Garmin 650 Followup Review

  • Updated: December 19, 2013
  • Post By: Matthew Hengst

My initial look at the 650 was positive but I had a few concerns.  This follow-up is both to address those and share what I think the actual strengths and weaknesses of the device after having spent a few hundred miles hiking with the device.

I have the Oregon 650 but most of the items below apply to the entire 600 series.  The Oregon 600 has less memory, lacks a mediocre camera, and doesn’t come with the rechargeable battery pack the 650 gives you.  The Oregon 600t and Oregon 650t are the same as the base unit but include a chip with maps preloaded.  I opt for buying the Garmin 24k topo maps and loading them by hand since the chips only have 100k maps.

The Oregon 450 is an inferior unit and I wouldn’t recommend anyone get it.  The money you save isn’t worth how much slower the unit is moving around on maps and how frustrating the touch screen is.

How I use it

I’m a long time user of Garmin GPS’s and have extensive experience owning a GPSMAP 60csx, an Oregon 450, and now the Oregon 650.  I’ve also had experience helping friends with their newer model GPSMAP 62 as well.  I’ve periodically used an iPhone as well but always returned to the standalone unit.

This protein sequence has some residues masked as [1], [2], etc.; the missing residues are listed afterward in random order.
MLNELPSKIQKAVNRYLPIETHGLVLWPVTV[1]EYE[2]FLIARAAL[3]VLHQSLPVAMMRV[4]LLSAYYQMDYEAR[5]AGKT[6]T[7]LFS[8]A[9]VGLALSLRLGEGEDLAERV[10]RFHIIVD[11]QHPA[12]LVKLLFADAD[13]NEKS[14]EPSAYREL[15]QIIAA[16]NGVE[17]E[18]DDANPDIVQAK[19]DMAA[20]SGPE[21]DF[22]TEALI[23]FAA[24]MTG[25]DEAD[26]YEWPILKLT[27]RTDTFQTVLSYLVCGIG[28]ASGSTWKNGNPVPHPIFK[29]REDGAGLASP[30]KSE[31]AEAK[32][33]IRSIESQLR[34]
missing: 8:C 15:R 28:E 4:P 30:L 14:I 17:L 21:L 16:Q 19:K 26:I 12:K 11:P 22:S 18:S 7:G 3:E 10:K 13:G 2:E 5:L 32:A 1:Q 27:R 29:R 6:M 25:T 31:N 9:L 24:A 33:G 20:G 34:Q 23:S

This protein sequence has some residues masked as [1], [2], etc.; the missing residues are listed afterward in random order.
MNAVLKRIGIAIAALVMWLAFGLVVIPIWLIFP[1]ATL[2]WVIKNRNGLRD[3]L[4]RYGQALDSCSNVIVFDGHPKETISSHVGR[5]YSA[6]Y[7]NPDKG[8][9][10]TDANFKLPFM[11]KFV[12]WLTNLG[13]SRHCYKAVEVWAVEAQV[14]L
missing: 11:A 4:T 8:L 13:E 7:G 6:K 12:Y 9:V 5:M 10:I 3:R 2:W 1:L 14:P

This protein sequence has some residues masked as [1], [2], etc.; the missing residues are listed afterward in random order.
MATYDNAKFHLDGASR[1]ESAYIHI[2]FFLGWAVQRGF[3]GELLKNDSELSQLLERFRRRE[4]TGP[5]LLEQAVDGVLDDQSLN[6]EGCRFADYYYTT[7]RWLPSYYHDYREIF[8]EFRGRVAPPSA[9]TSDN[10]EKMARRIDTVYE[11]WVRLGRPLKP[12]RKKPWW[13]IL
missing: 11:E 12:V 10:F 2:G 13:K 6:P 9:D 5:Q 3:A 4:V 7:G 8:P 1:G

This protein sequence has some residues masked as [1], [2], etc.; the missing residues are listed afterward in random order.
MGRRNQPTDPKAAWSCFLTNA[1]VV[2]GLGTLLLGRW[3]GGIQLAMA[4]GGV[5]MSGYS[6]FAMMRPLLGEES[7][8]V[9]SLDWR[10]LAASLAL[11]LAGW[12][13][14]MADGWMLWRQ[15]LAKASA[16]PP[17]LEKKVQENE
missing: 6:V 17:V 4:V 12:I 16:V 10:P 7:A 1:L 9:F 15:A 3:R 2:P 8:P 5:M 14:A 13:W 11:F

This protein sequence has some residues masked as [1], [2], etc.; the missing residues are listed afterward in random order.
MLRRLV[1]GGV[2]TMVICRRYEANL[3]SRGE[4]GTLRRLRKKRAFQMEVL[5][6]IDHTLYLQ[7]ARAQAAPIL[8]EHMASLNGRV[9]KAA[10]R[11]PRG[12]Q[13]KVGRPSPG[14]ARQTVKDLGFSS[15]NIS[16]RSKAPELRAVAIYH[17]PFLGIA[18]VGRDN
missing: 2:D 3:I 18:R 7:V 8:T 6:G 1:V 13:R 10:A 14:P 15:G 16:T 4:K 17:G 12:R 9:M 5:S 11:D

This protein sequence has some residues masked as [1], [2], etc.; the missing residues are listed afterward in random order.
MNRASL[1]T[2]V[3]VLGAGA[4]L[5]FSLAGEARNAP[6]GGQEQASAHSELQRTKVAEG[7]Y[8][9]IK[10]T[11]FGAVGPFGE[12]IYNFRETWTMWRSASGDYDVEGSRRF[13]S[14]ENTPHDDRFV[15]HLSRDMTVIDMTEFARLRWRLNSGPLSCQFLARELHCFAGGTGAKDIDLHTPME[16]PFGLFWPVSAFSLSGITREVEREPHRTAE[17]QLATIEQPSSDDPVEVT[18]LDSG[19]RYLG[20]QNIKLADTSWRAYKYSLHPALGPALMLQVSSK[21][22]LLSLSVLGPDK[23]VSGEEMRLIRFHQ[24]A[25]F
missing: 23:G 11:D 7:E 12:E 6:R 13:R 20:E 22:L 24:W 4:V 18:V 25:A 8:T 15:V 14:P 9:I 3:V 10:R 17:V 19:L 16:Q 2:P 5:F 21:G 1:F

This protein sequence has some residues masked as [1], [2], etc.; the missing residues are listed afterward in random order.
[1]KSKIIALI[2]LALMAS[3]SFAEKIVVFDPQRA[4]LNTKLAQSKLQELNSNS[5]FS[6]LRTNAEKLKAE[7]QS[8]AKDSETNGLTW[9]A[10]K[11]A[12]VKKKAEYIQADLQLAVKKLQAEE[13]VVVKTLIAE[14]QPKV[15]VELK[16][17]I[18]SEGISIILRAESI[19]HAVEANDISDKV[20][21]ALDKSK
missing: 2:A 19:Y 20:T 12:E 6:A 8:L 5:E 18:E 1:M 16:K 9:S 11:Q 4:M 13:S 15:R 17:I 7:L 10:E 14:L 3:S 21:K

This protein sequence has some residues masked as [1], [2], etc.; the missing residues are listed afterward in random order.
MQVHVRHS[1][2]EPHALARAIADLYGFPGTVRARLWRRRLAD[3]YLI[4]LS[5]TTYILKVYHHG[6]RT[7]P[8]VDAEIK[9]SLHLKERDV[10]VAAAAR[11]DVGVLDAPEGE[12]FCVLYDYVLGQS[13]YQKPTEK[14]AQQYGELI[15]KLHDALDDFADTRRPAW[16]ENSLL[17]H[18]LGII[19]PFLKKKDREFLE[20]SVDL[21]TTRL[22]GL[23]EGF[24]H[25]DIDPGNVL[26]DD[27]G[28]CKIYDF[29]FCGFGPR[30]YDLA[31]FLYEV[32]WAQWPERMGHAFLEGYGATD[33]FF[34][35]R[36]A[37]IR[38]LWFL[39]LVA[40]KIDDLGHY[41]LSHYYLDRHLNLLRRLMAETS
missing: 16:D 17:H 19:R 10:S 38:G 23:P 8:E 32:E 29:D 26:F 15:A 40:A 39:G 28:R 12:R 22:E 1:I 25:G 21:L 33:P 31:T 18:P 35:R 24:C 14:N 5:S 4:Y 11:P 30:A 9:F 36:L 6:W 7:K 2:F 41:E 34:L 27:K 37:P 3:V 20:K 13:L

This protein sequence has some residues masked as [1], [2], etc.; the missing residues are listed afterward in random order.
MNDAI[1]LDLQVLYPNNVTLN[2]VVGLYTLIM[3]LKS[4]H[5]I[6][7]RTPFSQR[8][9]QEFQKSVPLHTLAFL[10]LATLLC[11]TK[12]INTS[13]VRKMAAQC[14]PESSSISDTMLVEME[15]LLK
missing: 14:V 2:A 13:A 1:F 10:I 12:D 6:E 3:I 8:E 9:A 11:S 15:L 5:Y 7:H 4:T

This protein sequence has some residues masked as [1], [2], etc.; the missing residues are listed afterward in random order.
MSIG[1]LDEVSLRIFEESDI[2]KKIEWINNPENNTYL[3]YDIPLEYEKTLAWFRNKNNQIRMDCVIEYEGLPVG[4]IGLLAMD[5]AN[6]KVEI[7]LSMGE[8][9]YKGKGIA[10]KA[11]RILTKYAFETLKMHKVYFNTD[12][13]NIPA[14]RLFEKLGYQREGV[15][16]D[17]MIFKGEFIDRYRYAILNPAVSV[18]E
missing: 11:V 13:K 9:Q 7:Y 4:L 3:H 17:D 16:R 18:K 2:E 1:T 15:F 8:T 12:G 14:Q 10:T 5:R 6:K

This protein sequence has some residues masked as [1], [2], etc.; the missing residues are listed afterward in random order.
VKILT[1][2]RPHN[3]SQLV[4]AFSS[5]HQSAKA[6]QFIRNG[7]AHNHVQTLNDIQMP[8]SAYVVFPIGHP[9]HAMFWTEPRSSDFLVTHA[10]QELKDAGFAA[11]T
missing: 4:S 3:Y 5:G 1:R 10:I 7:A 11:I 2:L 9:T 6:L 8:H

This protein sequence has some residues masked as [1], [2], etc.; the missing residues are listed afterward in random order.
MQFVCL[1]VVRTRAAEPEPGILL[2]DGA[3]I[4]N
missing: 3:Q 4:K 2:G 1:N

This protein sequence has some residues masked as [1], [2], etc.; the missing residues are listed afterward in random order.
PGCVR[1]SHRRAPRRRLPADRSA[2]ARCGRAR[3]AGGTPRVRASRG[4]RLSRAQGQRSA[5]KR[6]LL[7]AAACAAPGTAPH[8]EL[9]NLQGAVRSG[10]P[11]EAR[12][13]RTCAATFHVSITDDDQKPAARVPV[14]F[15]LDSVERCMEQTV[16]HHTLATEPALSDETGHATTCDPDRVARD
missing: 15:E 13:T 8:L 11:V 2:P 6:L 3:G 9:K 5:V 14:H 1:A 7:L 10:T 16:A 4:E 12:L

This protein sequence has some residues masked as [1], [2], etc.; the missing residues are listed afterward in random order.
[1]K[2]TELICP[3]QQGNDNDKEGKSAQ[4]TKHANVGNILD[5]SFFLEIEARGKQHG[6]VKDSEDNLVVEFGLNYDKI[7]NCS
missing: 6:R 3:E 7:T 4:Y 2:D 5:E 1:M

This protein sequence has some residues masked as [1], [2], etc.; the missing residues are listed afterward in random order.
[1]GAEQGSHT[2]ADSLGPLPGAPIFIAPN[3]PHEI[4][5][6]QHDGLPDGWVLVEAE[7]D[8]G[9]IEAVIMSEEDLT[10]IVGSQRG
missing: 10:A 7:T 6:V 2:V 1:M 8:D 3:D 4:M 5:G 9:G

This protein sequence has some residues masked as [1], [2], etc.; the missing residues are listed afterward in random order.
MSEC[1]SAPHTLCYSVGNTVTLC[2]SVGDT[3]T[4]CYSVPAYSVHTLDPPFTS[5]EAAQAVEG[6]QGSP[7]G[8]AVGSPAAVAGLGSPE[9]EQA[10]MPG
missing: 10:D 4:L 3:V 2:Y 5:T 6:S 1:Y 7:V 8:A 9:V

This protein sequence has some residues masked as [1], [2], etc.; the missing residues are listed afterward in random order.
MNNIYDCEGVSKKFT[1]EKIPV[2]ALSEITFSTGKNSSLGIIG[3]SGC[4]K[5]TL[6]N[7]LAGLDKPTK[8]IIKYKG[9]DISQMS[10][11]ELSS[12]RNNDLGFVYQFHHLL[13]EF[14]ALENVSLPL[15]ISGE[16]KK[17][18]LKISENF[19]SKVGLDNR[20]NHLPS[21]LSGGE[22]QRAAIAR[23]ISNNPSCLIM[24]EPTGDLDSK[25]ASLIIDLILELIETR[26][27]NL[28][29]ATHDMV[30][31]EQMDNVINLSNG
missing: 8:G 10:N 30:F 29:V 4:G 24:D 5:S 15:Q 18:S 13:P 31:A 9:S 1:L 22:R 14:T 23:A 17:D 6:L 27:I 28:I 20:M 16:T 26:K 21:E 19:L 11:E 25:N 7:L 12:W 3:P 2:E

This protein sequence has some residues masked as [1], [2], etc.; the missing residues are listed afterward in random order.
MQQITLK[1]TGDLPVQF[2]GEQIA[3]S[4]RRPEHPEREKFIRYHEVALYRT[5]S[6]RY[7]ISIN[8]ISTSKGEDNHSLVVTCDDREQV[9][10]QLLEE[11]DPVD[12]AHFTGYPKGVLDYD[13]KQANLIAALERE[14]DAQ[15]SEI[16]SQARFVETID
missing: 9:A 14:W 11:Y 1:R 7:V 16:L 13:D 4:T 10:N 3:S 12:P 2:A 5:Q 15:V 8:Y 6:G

The trip reports I write for this site always include tracks so I keep the GPS on the entire time (as opposed to some folks who only power it on when they need to see where they are)  I also tend to carry it even if it’s a trip I’ve done before / know well.

In addition to tracking I use the unit for navigation with the on screen maps though I usually have a paper map along as well.  I do end up hiking after dark fairly often and then the unit becomes my primary means of navigation.

I also do trips across the western half of the United States so the version that includes a map chip wasn’t sufficient.  Instead I have the Garmin 24k products and I selectively load maps on my device using Basecamp.

I do a lot of trips that span multiple days with the longest this year being 9 days and it is not uncommon to have 15 hour days here and there.  As a result battery life is always a factor.

I bought the Garmin made case and usually have the unit clipped to one of the backpack arm straps unless I’m climbing something precarious in which case I’ll stow it in the top of my pack.

Issues I talked about before

Freeze issues (or non-issues)
The good news is I haven’t had any more issues with freezing that I saw initially.  There’s a steady stream of updates that get pushed by Basecamp and that seems to have fixed the rough spots I’d found.

The screen
The screen is slightly resistant to scratches but not as invincible as certain videos I’ve seen online would have you believe.  If you have it out and clipped on your belt / pack (which is how I used to carry my now heavily scratched Oregon 450) you’re going to scratch up the screen.